Worcester's Best-Kept Secret: Engineering Help from WPI
FOR IMMEDIATE RELEASE/September 1, 2000
Contact: WPI Media Relations, 508-831-5616
GO TEAM: From left, project advisor Raymond R. Hagglund, WPI professor of mechanical engineering, joins WPI students Todd Columbus, Steve O'Connell, William Taylor and Kristina Lexth at New Ward Valve in Manchaug, Mass.
Photo by Larisa Schelkin
WORCESTER, Mass. - Mark Fisher runs a small company with all of three employees in the Manchaug section of Sutton, Mass. A graduate of Worcester Polytechnic Institute, having earned bachelor's, master's and MBA degrees over the years, Fisher is also a man with a mission. He wants other small businesspeople to learn one of Worcester's best-kept secrets for getting engineering help through his three-time alma mater.
As president of New Ward Valve Co. (www.newwardvalve.com), the Shrewsbury resident oversees the manufacture of valves and strainers. "We make a patented line of check valves and strainers, both used for industrial processes," Fisher said. "Just recently we got approved at NASA."
Shortly after the company got off the ground in April 1999, Fisher contacted WPI for help. As a graduate of the university, he knew that each student is required to complete major projects during their studies.
"My company started working with WPI students this past fall," he said. "We had two teams of students, both advised by Professor (Raymond R.) Hagglund." The four WPI students involved in the projects more than doubled the number of New Ward Valve employees on the spot.
Fisher is so pleased with the results that he has planned several new proposals for WPI student projects this fall. The two initial projects were completed in early May by four mechanical engineering majors, all of whom graduated from the university later that month. At the same time, the students fulfilled their WPI-required Major Qualifying Project, thanks to New Ward Valve.
"Design of a Solenoid Operated Check Valve" was completed by Steven O'Connell, the son of Kelly O'Connell of Clinton, Mass., and Todd W. Columbus, the son of Mr. and Mrs. Eugene Columbus of Northbridge, Mass.
Kristina S. Lexth, the daughter of Mr. and Mrs. Robert W. Lexth of North Reading, Mass., and William R. Taylor, the son of Evelyn Taylor of New Ipswich, N.H., finished "Design of 3-Inch and 4-Inch Check Valves."
Both offered valuable help to this small but ambitious operation. "A lot of schools have this element in it, but WPI has been the leader," Fisher noted. "A lot of colleges are playing a catch-up game for something that WPI has become known for."
For students, it's an equal opportunity. Kristina Lexth, who works now as a mechanical engineer at Raytheon Co. in Marlboro, attributes her success at her first job out of college in part to her experience at New Ward Valve.
"I couldn't imagine coming to work and not having that experience," she said. "The experience is great for preparing you for work, since it's real-life work, and companies look for that. They like to know you can talk the lingo."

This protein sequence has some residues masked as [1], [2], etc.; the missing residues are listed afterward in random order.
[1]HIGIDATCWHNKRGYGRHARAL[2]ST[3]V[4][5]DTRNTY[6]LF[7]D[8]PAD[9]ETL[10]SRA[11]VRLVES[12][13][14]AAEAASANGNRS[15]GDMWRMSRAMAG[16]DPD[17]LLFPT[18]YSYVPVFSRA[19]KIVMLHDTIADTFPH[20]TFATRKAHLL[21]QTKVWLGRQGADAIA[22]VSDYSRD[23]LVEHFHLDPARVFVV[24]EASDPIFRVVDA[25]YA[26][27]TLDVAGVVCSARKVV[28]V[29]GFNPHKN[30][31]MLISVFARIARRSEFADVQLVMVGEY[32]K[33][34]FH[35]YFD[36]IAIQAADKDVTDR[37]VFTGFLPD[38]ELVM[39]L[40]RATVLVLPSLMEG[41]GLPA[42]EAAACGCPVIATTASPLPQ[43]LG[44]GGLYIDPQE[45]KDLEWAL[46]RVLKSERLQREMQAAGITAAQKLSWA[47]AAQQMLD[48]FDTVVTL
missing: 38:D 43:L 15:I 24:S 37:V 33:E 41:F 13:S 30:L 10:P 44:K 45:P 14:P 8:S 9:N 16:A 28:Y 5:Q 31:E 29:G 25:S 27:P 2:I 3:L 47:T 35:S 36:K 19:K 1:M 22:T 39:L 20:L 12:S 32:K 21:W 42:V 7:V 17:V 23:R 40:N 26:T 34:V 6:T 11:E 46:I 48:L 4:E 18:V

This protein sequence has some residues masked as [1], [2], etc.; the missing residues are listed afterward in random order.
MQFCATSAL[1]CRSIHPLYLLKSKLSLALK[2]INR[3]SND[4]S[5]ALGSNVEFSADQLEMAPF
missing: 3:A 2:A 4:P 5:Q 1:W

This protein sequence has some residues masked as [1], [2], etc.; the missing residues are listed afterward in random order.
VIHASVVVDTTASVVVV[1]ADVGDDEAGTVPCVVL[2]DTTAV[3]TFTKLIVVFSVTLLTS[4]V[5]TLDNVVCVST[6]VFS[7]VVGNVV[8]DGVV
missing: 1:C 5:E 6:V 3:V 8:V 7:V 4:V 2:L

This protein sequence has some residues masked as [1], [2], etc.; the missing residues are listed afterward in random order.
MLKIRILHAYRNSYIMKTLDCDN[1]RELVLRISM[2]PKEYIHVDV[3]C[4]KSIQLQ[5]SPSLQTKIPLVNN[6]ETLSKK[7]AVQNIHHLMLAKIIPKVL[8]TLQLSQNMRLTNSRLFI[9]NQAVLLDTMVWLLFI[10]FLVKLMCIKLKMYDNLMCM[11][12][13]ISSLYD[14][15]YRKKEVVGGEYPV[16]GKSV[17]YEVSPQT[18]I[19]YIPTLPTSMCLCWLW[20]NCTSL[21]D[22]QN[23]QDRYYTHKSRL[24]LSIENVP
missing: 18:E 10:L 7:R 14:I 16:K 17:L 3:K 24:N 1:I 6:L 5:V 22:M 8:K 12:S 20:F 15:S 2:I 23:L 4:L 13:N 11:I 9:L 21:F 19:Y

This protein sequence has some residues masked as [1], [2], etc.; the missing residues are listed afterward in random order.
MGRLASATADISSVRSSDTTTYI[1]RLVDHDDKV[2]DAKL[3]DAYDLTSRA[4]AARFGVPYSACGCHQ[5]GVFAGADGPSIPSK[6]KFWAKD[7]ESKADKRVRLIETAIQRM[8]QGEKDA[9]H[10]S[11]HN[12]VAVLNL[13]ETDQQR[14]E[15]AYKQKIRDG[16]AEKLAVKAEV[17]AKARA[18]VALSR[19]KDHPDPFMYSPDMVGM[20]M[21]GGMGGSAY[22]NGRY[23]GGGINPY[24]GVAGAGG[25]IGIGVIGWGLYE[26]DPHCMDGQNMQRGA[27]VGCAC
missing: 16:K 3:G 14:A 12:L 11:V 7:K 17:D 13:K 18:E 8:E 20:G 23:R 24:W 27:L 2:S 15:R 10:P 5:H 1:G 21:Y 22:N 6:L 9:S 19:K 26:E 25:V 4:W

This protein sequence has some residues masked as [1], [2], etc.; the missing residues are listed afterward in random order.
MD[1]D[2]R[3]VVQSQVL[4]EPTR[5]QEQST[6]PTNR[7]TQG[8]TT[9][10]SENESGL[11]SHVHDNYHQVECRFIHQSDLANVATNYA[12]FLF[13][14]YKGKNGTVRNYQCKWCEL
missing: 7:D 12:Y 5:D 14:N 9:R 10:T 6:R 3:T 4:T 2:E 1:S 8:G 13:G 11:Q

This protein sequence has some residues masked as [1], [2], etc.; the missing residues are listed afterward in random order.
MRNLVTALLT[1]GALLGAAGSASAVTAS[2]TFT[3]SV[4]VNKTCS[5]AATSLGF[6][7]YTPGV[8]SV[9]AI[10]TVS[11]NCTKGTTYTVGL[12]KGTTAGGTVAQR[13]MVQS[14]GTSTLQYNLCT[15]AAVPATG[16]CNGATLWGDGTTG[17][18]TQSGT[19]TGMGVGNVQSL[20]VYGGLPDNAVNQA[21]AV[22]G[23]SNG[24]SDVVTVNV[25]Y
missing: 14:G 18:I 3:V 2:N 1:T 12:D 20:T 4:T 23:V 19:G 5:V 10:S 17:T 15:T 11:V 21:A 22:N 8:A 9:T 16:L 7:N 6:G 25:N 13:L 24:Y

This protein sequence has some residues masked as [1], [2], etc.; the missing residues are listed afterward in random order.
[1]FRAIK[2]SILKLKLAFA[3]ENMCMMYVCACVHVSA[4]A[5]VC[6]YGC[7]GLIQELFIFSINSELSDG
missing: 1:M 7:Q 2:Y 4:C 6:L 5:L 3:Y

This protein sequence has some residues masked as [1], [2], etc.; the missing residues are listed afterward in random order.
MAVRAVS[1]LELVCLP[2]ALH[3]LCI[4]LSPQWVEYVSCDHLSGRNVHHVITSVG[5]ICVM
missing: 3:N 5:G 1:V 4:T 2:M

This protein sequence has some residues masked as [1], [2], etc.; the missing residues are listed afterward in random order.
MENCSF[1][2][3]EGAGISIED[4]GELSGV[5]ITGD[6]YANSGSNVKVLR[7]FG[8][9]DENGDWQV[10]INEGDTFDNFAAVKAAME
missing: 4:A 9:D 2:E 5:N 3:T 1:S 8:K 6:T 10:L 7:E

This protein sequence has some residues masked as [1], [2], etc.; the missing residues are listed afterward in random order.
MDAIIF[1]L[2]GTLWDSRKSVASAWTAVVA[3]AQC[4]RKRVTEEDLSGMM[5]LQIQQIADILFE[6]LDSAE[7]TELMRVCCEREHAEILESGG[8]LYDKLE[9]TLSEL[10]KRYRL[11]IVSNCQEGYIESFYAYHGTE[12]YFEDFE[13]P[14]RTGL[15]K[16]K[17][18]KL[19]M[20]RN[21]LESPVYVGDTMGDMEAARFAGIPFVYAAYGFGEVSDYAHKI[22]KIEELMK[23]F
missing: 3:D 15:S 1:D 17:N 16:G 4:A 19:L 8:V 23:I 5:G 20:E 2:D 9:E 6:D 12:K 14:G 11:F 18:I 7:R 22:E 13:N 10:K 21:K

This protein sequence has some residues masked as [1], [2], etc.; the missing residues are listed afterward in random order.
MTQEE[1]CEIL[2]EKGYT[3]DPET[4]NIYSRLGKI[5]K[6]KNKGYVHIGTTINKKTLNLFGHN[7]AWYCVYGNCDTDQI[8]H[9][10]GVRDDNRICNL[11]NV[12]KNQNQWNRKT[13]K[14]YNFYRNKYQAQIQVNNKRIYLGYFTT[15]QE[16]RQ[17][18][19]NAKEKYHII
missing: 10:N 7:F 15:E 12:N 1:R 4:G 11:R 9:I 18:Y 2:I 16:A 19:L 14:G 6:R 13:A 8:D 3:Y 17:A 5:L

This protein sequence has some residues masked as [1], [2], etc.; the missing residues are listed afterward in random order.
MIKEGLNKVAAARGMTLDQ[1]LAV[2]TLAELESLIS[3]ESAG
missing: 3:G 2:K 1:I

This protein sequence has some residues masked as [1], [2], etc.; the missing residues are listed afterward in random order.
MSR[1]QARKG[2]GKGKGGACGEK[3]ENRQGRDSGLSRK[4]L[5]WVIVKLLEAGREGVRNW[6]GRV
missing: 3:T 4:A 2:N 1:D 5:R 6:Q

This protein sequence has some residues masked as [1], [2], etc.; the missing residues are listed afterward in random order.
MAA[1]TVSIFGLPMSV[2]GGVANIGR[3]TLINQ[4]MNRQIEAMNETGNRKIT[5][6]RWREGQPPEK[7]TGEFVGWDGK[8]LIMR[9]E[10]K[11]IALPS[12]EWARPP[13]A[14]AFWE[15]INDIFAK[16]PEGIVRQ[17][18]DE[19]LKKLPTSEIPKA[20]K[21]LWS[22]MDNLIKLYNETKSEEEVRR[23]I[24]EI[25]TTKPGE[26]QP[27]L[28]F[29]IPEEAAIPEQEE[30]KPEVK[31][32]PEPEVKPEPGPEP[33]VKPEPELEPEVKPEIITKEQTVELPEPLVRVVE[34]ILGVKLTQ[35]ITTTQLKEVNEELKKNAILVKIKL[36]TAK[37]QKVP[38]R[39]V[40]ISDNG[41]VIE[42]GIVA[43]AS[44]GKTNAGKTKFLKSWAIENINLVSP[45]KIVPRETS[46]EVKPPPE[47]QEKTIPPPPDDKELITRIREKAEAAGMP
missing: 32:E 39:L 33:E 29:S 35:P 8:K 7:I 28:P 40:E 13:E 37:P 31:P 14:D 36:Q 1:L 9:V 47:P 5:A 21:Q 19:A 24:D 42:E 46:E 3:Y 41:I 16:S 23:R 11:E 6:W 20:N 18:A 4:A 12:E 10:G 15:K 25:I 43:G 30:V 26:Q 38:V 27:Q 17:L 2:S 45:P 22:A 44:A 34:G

Her experience at a smaller operation like New Ward Valve actually focused her attention on the big picture. Too often, she noted, students just work on a tiny cog in the big machine.
"Working for a small company was especially good because you could see your efforts put right to work," she said. "People already had orders in while we were designing the valves."
Another Worcester business, Kennedy Die Castings Inc., saw positive results from a project titled "Molten Metal Delivery," completed in May by Kevin Delaney, a senior and the son of Mr. and Mrs. John E. Delaney of Durham, Conn.; Melanie Khederian, a member of the class of 2000 and the daughter of Mr. and Mrs. John Khederian of Waltham, Mass.; and Sean McMillen, a member of the class of 2000 and the son of Mr. and Mrs. George McMillen of Worcester.
The project aimed to solve a problem with the delivery of molten metal to individual die cast machines. The WPI students designed a detection system that would enable metal handlers to gauge when furnaces are running low on metal. Since each machine contained a programmable controller designed to manage machine functions and collect data, the students wrote a program to count machine cycles and calculate the volume of molten metal.
"An alerting system was next wired into the level detection program," the students wrote in their final report. "The alerting system consists of a set of three lights, red, yellow and green. If the green light is on, the level of metal is within three inches of being full. When the yellow light is on, the level is between three and six inches below the full line, and when the red light is on, the level is below six inches of the full line."
The system saves time and increases efficiency, and the team received top marks from the company and their WPI advisor, Professor Hagglund. As both local projects indicate, WPI's Major Qualifying Project requirement can put students to work in ways that may benefit small businesspeople.
"The students can take advantage of working on real-world problems locally," Fisher said. "They don't necessarily have to travel across the country. And companies can have research and development projects completed or engineering problems solved without hiring a staff of engineers. At the same time, they can check out the students as potential hires!"
WPI, founded in 1865, is renowned for its project-based curriculum. Under the WPI Plan, students integrate classroom studies with research projects conducted on campus and around the world.